This year’s edition of Amsterdam Drone Week defined the evolution of UAM and AAM ecosystems across the world in a very real way, with attendees being able to see and experience these distinctions across the show floor. Drone-in-box solutions as well as drone delivery options were just a few of the innovations that were showcased at the event.
What was also indirectly highlighted was just how much has changed in the drone industry since the last physical edition of the event took place. In that short amount of time, individual operators, enterprise organizations, regulators, and investors have adjusted their position on the technology. These adjustments speak to how sUAS and passenger drone solutions are maturing in a way that will redefine the airspace across the world.
On the operator side, ADW highlighted the value that teams working in various industries can enable right now during the industry sessions that were powered by Commercial UAV Expo. Whether it’s the possibilities related to automation or inspection time that goes down by 30%, the ROI of the technology is being quantified in specific and notable ways.
On the enterprise side, organizations have begun to see how drones can help with the expansion of diverse workforces and sustainability in ways that previously weren’t discussed. These elements are in addition to efficiencies that can scale across teams and entire organizations.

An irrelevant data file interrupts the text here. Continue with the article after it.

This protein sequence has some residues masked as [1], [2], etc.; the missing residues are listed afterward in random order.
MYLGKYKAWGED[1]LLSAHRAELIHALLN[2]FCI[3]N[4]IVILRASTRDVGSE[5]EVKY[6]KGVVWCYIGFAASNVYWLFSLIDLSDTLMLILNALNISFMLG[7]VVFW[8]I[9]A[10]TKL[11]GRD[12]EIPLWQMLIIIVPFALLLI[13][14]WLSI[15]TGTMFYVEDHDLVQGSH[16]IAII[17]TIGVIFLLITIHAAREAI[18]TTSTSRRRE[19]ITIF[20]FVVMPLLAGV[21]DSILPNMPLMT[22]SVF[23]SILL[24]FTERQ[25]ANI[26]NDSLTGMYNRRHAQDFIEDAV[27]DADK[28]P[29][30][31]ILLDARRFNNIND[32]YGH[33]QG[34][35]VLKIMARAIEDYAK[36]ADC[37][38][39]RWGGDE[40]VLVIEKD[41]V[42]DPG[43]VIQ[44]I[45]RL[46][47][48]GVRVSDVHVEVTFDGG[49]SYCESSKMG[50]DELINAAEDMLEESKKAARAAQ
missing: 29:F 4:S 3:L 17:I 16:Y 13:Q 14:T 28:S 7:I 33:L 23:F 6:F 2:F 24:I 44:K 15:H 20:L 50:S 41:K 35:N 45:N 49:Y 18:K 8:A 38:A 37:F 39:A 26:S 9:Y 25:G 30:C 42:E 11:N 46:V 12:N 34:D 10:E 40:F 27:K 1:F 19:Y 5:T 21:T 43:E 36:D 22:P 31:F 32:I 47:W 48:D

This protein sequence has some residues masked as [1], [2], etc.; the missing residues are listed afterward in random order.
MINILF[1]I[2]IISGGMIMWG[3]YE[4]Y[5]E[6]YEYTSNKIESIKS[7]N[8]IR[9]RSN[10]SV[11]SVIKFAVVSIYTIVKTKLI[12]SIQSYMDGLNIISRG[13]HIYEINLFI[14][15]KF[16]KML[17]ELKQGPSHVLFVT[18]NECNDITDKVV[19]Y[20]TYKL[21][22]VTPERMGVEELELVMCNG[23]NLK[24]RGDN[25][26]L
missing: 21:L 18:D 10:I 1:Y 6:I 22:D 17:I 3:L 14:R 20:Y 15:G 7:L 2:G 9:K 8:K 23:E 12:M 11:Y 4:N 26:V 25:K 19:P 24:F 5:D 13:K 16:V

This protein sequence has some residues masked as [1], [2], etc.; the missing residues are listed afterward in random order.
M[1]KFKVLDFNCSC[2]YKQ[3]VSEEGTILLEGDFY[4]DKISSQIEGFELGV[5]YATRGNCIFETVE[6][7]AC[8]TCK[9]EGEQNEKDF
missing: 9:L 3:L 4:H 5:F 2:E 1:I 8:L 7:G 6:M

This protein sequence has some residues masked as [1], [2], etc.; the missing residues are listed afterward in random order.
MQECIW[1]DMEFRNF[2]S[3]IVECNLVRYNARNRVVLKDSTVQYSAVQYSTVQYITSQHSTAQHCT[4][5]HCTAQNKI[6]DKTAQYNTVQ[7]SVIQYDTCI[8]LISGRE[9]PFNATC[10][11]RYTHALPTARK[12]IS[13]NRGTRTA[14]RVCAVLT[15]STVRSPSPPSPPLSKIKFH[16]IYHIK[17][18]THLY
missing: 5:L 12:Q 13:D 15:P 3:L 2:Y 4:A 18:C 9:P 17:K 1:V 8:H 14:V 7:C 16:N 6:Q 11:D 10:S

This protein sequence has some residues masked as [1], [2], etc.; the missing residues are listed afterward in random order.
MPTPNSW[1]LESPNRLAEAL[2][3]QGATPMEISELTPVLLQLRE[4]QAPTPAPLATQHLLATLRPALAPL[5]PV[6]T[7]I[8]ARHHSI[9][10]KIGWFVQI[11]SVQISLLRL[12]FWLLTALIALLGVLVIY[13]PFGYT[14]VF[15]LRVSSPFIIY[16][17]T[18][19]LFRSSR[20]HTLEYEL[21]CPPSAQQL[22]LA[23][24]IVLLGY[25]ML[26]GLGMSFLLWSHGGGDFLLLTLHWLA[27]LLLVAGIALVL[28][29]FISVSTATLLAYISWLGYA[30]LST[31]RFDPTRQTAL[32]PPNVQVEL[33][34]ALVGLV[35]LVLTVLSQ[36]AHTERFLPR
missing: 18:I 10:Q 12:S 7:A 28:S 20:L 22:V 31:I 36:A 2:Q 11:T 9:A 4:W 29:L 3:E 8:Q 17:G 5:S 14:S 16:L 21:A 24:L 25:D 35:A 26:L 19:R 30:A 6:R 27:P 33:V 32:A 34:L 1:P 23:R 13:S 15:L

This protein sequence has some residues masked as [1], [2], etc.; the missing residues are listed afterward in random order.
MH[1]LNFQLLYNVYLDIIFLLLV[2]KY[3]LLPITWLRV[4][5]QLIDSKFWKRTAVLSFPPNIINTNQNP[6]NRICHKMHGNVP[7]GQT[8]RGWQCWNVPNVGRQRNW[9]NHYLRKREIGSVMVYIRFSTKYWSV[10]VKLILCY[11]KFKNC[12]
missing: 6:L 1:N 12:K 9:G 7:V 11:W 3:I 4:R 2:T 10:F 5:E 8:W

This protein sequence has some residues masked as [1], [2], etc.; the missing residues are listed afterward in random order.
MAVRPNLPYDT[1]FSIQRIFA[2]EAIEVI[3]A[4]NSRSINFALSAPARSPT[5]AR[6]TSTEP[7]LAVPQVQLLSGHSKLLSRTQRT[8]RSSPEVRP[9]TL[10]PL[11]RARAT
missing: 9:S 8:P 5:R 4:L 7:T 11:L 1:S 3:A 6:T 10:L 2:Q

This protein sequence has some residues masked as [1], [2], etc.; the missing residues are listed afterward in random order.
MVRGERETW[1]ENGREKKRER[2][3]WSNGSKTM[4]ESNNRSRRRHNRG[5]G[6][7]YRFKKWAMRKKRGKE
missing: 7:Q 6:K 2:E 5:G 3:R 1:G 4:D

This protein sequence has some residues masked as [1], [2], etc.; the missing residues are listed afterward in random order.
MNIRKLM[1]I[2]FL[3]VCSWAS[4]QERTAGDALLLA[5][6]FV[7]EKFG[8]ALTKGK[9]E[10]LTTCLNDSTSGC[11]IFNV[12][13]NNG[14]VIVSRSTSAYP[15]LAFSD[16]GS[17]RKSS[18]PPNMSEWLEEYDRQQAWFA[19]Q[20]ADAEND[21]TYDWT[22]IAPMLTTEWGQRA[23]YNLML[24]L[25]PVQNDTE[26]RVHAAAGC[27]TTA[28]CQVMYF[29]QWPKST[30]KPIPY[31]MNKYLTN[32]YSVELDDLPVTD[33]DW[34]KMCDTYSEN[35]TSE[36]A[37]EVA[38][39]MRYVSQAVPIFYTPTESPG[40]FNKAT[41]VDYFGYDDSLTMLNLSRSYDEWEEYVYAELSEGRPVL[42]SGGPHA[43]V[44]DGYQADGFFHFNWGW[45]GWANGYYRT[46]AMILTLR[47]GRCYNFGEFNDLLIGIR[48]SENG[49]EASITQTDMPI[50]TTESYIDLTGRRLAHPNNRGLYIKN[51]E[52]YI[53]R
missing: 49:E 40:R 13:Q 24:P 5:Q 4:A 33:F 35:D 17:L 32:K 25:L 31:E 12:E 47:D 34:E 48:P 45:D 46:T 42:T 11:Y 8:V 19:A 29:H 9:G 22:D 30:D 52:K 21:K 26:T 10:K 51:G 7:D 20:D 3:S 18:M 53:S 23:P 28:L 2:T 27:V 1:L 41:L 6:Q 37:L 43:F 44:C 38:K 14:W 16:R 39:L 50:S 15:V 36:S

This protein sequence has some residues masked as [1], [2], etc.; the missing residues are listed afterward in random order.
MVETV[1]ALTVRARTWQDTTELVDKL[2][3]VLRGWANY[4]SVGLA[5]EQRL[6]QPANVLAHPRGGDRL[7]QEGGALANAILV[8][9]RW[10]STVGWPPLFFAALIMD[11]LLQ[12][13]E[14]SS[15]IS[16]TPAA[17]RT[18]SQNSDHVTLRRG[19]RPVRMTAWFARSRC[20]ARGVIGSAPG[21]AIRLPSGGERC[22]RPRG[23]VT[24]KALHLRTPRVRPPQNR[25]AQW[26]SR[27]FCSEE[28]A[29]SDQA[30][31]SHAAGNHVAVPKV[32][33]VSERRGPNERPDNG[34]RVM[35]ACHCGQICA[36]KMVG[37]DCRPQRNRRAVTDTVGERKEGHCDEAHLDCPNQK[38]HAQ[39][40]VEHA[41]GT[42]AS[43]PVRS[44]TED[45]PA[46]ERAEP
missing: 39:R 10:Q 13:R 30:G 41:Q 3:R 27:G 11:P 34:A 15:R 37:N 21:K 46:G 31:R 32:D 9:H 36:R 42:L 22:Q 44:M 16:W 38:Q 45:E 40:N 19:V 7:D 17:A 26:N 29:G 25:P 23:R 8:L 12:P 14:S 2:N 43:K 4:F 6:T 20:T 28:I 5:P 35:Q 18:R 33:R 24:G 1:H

The EASA High Level Drone Conference brought together stakeholders in organizations like EASA, the European Commission, EUROCONTROL and more to detail how they’re all working together to make UAM / AAM a reality.
When it comes to investment, Kay Wackwitz laid out specific numbers associated with new investment in the market, with 2021 seeing the most ever. It’s a trend he sees continuing into 2022 and beyond as more stakeholders realize how drones can enable remote workflows and processes.
Additional updates related to defining exactly what counter-drone technology is, the World Economic Forum’s launch of the Advanced and Urban Aerial Mobility Cities and Regions Coalition and changes to public acceptance of drone delivery are just a few other highlights from the event which truly reconnected the industry. Further info about what else was said during the event on social media is below.
Kay Wackwitz, CEO at @droneii: “The annoying thing about counterdrone technology is that it is only needed in 1% of the cases, but takes up 99% of the attention.” Together with Gerald Poppinga and Stephan van Vuren, he dived into the topic ‘Cyber Security & Counterdrone’. #ADW22 pic.twitter.com/oq5b0NLKJm— Amsterdam Drone Week (@Amsterdamdrone) March 31, 2022
Here's what I told colleagues on my approach to managing airspace for all users - Not UTM or ATM, just TM, says CANSO's Director General @simon_hocquard during @Amsterdamdrone panel discussion #ADWHybrid #ATMNews https://t.co/ZHDVO28o3R pic.twitter.com/06iWQN4lmh— Simon Hocquard (@simon_hocquard) March 31, 2022